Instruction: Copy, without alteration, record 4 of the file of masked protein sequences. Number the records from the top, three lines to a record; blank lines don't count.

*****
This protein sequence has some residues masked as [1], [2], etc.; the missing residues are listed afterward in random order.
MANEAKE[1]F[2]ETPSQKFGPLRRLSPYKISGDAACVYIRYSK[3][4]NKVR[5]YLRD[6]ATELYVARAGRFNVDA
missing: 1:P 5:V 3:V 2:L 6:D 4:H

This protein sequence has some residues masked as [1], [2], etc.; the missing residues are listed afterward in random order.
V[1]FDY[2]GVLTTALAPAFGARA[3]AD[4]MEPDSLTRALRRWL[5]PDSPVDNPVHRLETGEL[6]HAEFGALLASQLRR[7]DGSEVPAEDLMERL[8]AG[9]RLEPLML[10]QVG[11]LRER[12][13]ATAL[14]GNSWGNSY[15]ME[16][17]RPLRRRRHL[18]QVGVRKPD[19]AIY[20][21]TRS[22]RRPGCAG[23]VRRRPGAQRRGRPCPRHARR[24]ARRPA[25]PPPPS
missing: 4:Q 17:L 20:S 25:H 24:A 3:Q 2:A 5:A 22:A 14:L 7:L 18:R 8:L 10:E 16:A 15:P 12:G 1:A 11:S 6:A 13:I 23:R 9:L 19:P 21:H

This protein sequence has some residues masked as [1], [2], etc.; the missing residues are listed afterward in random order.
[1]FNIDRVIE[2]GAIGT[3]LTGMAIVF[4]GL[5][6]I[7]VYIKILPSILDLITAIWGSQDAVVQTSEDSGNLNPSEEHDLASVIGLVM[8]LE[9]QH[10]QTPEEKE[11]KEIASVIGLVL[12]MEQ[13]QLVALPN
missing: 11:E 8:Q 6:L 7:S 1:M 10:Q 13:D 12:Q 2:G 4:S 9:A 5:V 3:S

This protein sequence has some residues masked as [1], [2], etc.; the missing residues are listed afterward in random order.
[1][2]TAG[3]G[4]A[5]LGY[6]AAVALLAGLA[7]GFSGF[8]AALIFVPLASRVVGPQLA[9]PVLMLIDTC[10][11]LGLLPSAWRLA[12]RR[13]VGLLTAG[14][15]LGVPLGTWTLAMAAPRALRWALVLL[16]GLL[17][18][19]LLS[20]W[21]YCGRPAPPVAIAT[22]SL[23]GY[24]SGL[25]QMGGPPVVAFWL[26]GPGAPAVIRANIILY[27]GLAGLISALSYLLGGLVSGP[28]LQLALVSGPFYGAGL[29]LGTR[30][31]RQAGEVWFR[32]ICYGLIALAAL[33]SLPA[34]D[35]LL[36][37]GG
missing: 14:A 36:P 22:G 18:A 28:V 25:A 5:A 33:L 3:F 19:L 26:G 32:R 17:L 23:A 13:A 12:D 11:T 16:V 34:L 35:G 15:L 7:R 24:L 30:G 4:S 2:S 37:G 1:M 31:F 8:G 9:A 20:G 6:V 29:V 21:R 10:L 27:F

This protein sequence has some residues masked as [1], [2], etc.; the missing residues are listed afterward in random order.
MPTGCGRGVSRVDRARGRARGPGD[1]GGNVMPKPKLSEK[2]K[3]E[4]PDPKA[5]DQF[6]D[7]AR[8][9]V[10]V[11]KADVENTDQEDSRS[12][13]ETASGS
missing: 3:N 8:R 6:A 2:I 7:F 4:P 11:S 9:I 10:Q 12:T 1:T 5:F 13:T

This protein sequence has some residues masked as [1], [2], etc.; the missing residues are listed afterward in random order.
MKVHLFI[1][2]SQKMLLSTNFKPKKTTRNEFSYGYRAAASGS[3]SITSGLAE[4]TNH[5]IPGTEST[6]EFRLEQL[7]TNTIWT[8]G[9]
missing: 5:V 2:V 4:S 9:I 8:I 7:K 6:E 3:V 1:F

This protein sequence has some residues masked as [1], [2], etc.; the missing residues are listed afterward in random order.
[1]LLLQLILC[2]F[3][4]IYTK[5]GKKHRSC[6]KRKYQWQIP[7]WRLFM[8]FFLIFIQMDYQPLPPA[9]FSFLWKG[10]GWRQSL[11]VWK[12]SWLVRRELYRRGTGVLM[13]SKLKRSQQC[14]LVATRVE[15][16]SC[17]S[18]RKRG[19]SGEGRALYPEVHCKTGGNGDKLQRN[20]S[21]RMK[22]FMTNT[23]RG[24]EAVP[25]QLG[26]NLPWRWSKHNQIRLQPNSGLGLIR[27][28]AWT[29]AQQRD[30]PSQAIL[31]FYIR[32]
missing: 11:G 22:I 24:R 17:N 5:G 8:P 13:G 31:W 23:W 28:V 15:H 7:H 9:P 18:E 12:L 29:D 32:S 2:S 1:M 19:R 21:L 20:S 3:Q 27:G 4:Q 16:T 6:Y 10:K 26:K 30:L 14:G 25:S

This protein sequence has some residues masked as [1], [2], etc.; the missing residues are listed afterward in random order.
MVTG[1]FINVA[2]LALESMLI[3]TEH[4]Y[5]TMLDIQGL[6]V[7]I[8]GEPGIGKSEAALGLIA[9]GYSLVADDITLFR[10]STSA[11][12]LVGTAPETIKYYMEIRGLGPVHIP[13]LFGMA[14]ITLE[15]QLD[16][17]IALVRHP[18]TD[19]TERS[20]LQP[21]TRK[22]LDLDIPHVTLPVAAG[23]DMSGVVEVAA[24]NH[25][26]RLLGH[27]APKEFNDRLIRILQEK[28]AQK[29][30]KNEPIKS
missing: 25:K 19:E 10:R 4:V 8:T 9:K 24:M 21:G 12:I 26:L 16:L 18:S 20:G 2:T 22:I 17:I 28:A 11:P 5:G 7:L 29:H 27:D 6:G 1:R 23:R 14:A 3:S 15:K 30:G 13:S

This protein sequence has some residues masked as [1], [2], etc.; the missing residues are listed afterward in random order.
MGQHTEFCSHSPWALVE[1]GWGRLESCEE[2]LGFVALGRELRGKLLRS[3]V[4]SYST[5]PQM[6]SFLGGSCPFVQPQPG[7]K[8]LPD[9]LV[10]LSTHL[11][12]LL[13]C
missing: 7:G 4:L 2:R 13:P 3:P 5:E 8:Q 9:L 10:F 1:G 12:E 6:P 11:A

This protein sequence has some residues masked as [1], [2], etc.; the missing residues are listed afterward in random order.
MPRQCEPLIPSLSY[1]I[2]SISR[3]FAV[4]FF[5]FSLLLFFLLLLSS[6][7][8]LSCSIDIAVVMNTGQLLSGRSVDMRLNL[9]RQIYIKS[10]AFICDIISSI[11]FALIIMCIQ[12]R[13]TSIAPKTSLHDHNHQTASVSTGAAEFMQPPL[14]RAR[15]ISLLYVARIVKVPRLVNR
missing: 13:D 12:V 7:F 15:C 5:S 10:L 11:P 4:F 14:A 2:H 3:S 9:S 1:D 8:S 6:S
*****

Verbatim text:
This protein sequence has some residues masked as [1], [2], etc.; the missing residues are listed afterward in random order.
[1][2]TAG[3]G[4]A[5]LGY[6]AAVALLAGLA[7]GFSGF[8]AALIFVPLASRVVGPQLA[9]PVLMLIDTC[10][11]LGLLPSAWRLA[12]RR[13]VGLLTAG[14][15]LGVPLGTWTLAMAAPRALRWALVLL[16]GLL[17][18][19]LLS[20]W[21]YCGRPAPPVAIAT[22]SL[23]GY[24]SGL[25]QMGGPPVVAFWL[26]GPGAPAVIRANIILY[27]GLAGLISALSYLLGGLVSGP[28]LQLALVSGPFYGAGL[29]LGTR[30][31]RQAGEVWFR[32]ICYGLIALAAL[33]SLPA[34]D[35]LL[36][37]GG
missing: 14:A 36:P 22:G 18:A 28:V 25:A 5:A 33:L 3:F 19:L 26:G 32:R 17:L 23:A 13:A 12:D 11:T 16:V 34:L 35:G 15:L 7:R 24:L 30:G 4:S 2:S 37:G 1:M 31:F 8:G 9:A 20:G 6:V 29:V 21:R 10:L 27:F